Though the work offers concrete steps to follow in addressing the enduring marginalisation of women in contemporary African societies, religious or secular, the work fails to state clearly how a reimagining of gender roles within the context of relational encounters can become a clear means of decentering the rigid gendering of bodies in African societies. This work ought to show how, within the larger context of Africa, one becomes a woman not at the service of patriarchy but rather as a mimesis of resistance to patriarchy itself. Perhaps, this call for centering mimesis in gender performativity can become a new research line that Hinga can pursue in a follow-up to this work.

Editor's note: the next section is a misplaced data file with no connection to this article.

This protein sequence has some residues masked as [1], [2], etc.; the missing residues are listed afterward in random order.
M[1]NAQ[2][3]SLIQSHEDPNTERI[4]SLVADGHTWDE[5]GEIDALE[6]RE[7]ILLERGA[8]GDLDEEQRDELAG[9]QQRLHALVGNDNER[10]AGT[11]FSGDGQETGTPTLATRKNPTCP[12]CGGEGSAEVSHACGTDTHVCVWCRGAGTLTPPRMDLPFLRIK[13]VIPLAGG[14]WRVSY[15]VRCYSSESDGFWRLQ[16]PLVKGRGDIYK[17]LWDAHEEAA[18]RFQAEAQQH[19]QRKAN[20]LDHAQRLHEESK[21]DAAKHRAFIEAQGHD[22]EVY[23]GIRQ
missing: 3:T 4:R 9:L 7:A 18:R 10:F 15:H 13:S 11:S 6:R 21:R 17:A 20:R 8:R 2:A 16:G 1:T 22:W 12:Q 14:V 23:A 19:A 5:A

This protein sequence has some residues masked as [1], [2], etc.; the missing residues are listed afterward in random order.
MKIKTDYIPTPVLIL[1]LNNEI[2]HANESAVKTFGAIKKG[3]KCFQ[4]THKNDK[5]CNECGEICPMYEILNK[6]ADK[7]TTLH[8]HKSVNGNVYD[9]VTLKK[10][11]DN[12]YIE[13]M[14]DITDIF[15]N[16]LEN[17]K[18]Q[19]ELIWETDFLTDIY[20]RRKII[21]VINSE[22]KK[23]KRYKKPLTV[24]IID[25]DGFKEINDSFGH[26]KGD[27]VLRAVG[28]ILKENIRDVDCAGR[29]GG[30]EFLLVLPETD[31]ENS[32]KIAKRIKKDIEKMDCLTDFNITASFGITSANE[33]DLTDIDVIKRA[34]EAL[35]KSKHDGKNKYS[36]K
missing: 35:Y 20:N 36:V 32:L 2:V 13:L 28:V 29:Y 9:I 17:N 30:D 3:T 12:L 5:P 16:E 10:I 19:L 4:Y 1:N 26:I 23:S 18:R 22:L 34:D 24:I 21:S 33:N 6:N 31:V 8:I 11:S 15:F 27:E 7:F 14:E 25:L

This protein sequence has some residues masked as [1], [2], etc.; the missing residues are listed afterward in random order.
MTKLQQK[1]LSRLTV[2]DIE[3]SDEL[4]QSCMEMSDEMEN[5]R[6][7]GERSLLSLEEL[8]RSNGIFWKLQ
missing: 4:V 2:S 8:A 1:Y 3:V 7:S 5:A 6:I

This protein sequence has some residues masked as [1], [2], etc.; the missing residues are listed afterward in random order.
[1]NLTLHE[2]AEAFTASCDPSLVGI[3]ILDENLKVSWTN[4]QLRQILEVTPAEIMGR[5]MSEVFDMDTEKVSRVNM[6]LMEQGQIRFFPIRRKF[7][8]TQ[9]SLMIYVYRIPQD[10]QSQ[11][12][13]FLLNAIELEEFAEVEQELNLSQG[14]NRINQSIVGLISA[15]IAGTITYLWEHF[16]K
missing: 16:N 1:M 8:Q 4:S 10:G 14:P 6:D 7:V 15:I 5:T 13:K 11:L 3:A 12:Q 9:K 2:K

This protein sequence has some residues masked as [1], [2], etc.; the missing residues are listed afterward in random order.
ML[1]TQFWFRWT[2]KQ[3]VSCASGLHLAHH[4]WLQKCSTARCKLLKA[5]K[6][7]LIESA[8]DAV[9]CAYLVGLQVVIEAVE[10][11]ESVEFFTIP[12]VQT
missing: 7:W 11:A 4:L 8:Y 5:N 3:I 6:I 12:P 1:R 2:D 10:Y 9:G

Finally, reading this work one is compelled to appreciate the depth and breadth of scholarship and multiple interlocutors that the author makes relevant to her vision for how theology ought to be done in Africa. Furthermore, this work speaks to multiple disciplines like African history, missiology, cultural studies, feminist studies, colonial/post-colonial and decolonial studies, and social and cultural ethics, and above all else this work has created a new pathway for doing African feminist theological studies. Theology ought to be interdisciplinary, and this work has made a strong case for how this can be done.

Prof. SimonMary Aihiokhai
University of Portland

To purchase:


Leave a Reply

Your email address will not be published.